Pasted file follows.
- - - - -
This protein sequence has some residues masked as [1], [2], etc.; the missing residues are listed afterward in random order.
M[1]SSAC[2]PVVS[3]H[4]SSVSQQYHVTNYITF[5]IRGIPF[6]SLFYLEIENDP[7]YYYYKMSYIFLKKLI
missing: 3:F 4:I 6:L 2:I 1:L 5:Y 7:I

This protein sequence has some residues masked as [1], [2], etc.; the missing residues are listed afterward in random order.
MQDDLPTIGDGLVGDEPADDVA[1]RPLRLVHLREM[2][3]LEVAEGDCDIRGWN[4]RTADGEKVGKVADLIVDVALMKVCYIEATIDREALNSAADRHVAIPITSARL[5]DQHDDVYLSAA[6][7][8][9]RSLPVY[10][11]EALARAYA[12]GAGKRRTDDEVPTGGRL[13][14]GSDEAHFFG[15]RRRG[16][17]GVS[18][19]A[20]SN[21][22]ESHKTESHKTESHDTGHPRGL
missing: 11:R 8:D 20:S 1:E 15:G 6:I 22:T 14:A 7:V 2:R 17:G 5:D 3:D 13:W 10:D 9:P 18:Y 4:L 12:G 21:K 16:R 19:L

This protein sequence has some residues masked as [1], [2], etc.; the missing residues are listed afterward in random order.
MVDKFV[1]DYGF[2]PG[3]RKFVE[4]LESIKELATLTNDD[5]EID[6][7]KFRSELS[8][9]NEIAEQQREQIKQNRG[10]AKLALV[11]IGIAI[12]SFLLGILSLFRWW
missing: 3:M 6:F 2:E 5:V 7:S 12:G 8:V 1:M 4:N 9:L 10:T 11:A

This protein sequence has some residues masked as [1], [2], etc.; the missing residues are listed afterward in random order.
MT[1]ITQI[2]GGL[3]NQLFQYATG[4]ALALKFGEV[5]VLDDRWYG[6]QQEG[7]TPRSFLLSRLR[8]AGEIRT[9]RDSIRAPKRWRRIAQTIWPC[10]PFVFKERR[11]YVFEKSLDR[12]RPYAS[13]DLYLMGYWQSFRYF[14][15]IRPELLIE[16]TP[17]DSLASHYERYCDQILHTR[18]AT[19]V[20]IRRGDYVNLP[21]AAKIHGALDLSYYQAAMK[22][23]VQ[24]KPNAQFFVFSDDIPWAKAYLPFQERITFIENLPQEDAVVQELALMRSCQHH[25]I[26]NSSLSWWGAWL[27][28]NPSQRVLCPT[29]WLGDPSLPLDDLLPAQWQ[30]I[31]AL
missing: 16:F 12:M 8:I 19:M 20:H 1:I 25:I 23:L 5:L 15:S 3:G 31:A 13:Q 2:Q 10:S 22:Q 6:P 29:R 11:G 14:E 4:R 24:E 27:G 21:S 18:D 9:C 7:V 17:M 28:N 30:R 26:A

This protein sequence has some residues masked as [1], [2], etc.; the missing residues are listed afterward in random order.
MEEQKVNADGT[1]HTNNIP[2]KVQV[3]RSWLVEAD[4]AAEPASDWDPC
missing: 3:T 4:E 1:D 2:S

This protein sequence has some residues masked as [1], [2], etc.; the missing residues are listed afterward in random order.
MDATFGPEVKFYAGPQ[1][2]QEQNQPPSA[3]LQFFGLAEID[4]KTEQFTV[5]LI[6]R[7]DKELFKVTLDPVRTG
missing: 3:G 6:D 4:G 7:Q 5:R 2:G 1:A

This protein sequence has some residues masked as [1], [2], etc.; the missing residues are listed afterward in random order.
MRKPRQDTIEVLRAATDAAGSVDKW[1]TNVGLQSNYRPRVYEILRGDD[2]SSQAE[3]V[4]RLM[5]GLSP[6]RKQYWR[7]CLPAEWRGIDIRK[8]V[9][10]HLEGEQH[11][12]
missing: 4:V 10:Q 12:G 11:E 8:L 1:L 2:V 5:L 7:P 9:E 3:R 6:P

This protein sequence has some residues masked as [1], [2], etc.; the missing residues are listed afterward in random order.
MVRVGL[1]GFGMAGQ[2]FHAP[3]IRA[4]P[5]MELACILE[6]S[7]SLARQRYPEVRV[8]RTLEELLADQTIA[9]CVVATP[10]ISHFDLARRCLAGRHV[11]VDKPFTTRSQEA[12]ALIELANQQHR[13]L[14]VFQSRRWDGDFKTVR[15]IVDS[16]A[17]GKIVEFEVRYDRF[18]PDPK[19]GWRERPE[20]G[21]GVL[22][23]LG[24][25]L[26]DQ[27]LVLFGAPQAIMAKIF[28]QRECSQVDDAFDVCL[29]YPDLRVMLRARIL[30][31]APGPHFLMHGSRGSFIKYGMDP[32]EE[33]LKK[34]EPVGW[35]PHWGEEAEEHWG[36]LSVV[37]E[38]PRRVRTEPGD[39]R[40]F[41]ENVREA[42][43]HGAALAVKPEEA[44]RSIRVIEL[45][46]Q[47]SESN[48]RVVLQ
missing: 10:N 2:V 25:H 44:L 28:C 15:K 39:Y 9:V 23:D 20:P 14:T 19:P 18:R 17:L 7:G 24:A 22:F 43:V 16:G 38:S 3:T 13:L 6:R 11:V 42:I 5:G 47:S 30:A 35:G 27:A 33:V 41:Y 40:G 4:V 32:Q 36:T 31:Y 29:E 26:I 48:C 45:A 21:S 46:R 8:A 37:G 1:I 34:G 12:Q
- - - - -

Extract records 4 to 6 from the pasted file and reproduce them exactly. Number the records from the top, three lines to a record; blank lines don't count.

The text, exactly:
This protein sequence has some residues masked as [1], [2], etc.; the missing residues are listed afterward in random order.
MT[1]ITQI[2]GGL[3]NQLFQYATG[4]ALALKFGEV[5]VLDDRWYG[6]QQEG[7]TPRSFLLSRLR[8]AGEIRT[9]RDSIRAPKRWRRIAQTIWPC[10]PFVFKERR[11]YVFEKSLDR[12]RPYAS[13]DLYLMGYWQSFRYF[14][15]IRPELLIE[16]TP[17]DSLASHYERYCDQILHTR[18]AT[19]V[20]IRRGDYVNLP[21]AAKIHGALDLSYYQAAMK[22][23]VQ[24]KPNAQFFVFSDDIPWAKAYLPFQERITFIENLPQEDAVVQELALMRSCQHH[25]I[26]NSSLSWWGAWL[27][28]NPSQRVLCPT[29]WLGDPSLPLDDLLPAQWQ[30]I[31]AL
missing: 16:F 12:M 8:I 19:M 20:H 1:I 25:I 23:L 5:L 15:S 3:G 31:A 13:Q 2:Q 10:S 22:Q 6:P 29:R 11:G 14:E 4:R 24:E 27:G 21:S 18:D 9:C 7:V 17:M 28:N 30:R 26:A

This protein sequence has some residues masked as [1], [2], etc.; the missing residues are listed afterward in random order.
MEEQKVNADGT[1]HTNNIP[2]KVQV[3]RSWLVEAD[4]AAEPASDWDPC
missing: 3:T 4:E 1:D 2:S

This protein sequence has some residues masked as [1], [2], etc.; the missing residues are listed afterward in random order.
MDATFGPEVKFYAGPQ[1][2]QEQNQPPSA[3]LQFFGLAEID[4]KTEQFTV[5]LI[6]R[7]DKELFKVTLDPVRTG
missing: 3:G 6:D 4:G 7:Q 5:R 2:G 1:A